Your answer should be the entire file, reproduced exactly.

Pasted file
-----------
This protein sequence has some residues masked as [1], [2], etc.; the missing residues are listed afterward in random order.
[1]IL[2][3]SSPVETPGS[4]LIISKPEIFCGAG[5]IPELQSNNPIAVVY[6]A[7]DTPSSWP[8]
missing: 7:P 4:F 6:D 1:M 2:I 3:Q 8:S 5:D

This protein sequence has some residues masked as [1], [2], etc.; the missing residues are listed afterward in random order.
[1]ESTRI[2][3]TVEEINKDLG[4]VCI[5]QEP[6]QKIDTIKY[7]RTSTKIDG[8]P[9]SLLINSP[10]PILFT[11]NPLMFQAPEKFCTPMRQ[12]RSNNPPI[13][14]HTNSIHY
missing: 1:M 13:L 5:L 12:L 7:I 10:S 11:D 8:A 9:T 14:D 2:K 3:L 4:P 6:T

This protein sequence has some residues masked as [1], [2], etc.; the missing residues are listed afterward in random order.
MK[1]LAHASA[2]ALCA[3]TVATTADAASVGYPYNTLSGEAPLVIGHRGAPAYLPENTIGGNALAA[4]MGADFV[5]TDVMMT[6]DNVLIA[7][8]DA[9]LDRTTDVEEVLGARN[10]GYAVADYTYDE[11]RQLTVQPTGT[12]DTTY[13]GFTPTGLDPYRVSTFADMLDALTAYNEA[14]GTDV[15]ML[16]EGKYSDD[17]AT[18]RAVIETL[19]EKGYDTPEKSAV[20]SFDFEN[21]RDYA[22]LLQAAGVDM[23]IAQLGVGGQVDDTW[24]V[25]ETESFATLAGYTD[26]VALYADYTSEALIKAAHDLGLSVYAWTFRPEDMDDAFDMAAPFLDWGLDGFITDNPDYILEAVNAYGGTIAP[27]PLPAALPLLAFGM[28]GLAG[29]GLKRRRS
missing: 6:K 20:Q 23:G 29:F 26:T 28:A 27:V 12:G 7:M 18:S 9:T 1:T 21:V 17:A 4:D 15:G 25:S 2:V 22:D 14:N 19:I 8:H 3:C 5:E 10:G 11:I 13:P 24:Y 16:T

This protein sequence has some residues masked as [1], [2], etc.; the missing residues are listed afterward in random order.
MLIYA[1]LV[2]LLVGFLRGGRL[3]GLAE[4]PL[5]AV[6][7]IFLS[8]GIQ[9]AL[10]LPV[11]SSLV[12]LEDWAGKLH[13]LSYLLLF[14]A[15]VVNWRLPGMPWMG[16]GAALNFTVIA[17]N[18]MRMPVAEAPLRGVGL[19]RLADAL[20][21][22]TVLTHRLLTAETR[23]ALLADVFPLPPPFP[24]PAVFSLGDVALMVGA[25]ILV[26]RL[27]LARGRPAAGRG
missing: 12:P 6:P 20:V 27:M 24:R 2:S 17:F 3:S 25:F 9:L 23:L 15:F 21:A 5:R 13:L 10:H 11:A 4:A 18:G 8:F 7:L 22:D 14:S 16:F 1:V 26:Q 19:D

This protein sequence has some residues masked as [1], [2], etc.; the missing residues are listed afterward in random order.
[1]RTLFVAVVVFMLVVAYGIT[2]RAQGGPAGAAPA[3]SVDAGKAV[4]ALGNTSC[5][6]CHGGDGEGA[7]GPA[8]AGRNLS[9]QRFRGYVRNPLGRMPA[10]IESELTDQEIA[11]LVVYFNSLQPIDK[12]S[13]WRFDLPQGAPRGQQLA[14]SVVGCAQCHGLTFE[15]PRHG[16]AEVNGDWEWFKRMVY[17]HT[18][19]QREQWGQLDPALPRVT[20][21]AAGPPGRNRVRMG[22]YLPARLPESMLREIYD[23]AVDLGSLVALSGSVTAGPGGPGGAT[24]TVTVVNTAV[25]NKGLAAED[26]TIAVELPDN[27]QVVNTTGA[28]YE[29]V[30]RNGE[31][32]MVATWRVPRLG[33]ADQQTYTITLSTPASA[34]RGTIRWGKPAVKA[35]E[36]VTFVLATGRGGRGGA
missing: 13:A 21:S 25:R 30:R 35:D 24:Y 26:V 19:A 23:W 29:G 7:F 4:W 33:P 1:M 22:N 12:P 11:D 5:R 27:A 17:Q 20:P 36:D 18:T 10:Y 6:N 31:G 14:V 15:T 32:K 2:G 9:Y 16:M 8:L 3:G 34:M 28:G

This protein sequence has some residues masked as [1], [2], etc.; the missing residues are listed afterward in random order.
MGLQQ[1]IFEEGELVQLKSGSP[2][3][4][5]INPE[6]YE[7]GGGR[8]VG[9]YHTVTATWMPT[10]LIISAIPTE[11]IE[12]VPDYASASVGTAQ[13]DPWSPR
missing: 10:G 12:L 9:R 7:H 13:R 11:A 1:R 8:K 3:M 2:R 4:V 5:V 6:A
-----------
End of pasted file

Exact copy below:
This protein sequence has some residues masked as [1], [2], etc.; the missing residues are listed afterward in random order.
[1]IL[2][3]SSPVETPGS[4]LIISKPEIFCGAG[5]IPELQSNNPIAVVY[6]A[7]DTPSSWP[8]
missing: 7:P 4:F 6:D 1:M 2:I 3:Q 8:S 5:D

This protein sequence has some residues masked as [1], [2], etc.; the missing residues are listed afterward in random order.
[1]ESTRI[2][3]TVEEINKDLG[4]VCI[5]QEP[6]QKIDTIKY[7]RTSTKIDG[8]P[9]SLLINSP[10]PILFT[11]NPLMFQAPEKFCTPMRQ[12]RSNNPPI[13][14]HTNSIHY
missing: 1:M 13:L 5:L 12:L 7:I 10:S 11:D 8:A 9:T 14:D 2:K 3:L 4:P 6:T

This protein sequence has some residues masked as [1], [2], etc.; the missing residues are listed afterward in random order.
MK[1]LAHASA[2]ALCA[3]TVATTADAASVGYPYNTLSGEAPLVIGHRGAPAYLPENTIGGNALAA[4]MGADFV[5]TDVMMT[6]DNVLIA[7][8]DA[9]LDRTTDVEEVLGARN[10]GYAVADYTYDE[11]RQLTVQPTGT[12]DTTY[13]GFTPTGLDPYRVSTFADMLDALTAYNEA[14]GTDV[15]ML[16]EGKYSDD[17]AT[18]RAVIETL[19]EKGYDTPEKSAV[20]SFDFEN[21]RDYA[22]LLQAAGVDM[23]IAQLGVGGQVDDTW[24]V[25]ETESFATLAGYTD[26]VALYADYTSEALIKAAHDLGLSVYAWTFRPEDMDDAFDMAAPFLDWGLDGFITDNPDYILEAVNAYGGTIAP[27]PLPAALPLLAFGM[28]GLAG[29]GLKRRRS
missing: 6:K 20:Q 23:G 29:F 26:T 28:A 27:V 12:G 7:M 18:S 9:T 1:T 21:V 17:A 4:D 15:G 25:S 2:V 22:D 14:N 19:I 8:H 3:C 5:E 10:G 11:I 13:P 24:Y 16:T

This protein sequence has some residues masked as [1], [2], etc.; the missing residues are listed afterward in random order.
MLIYA[1]LV[2]LLVGFLRGGRL[3]GLAE[4]PL[5]AV[6][7]IFLS[8]GIQ[9]AL[10]LPV[11]SSLV[12]LEDWAGKLH[13]LSYLLLF[14]A[15]VVNWRLPGMPWMG[16]GAALNFTVIA[17]N[18]MRMPVAEAPLRGVGL[19]RLADAL[20][21][22]TVLTHRLLTAETR[23]ALLADVFPLPPPFP[24]PAVFSLGDVALMVGA[25]ILV[26]RL[27]LARGRPAAGRG
missing: 12:P 6:P 20:V 27:M 24:R 2:S 17:F 3:S 25:F 9:L 23:L 15:F 21:A 5:R 13:L 10:H 11:A 4:A 18:G 8:F 7:L 22:D 14:S 16:F 1:V 26:Q 19:D

This protein sequence has some residues masked as [1], [2], etc.; the missing residues are listed afterward in random order.
[1]RTLFVAVVVFMLVVAYGIT[2]RAQGGPAGAAPA[3]SVDAGKAV[4]ALGNTSC[5][6]CHGGDGEGA[7]GPA[8]AGRNLS[9]QRFRGYVRNPLGRMPA[10]IESELTDQEIA[11]LVVYFNSLQPIDK[12]S[13]WRFDLPQGAPRGQQLA[14]SVVGCAQCHGLTFE[15]PRHG[16]AEVNGDWEWFKRMVY[17]HT[18][19]QREQWGQLDPALPRVT[20][21]AAGPPGRNRVRMG[22]YLPARLPESMLREIYD[23]AVDLGSLVALSGSVTAGPGGPGGAT[24]TVTVVNTAV[25]NKGLAAED[26]TIAVELPDN[27]QVVNTTGA[28]YE[29]V[30]RNGE[31][32]MVATWRVPRLG[33]ADQQTYTITLSTPASA[34]RGTIRWGKPAVKA[35]E[36]VTFVLATGRGGRGGA
missing: 13:A 21:S 25:R 30:R 35:D 24:Y 26:V 19:A 23:W 29:G 7:F 4:W 33:P 1:M 22:N 12:P 11:D 5:R 27:A 17:Q 20:P 36:D 18:T 10:Y 6:N 31:G 14:V 15:T 32:K 2:G 9:Y 16:M 8:L 3:G 34:M 28:G

This protein sequence has some residues masked as [1], [2], etc.; the missing residues are listed afterward in random order.
MGLQQ[1]IFEEGELVQLKSGSP[2][3][4][5]INPE[6]YE[7]GGGR[8]VG[9]YHTVTATWMPT[10]LIISAIPTE[11]IE[12]VPDYASASVGTAQ[13]DPWSPR
missing: 10:G 12:L 9:R 7:H 13:R 11:A 1:R 8:K 3:M 2:R 4:V 5:V 6:A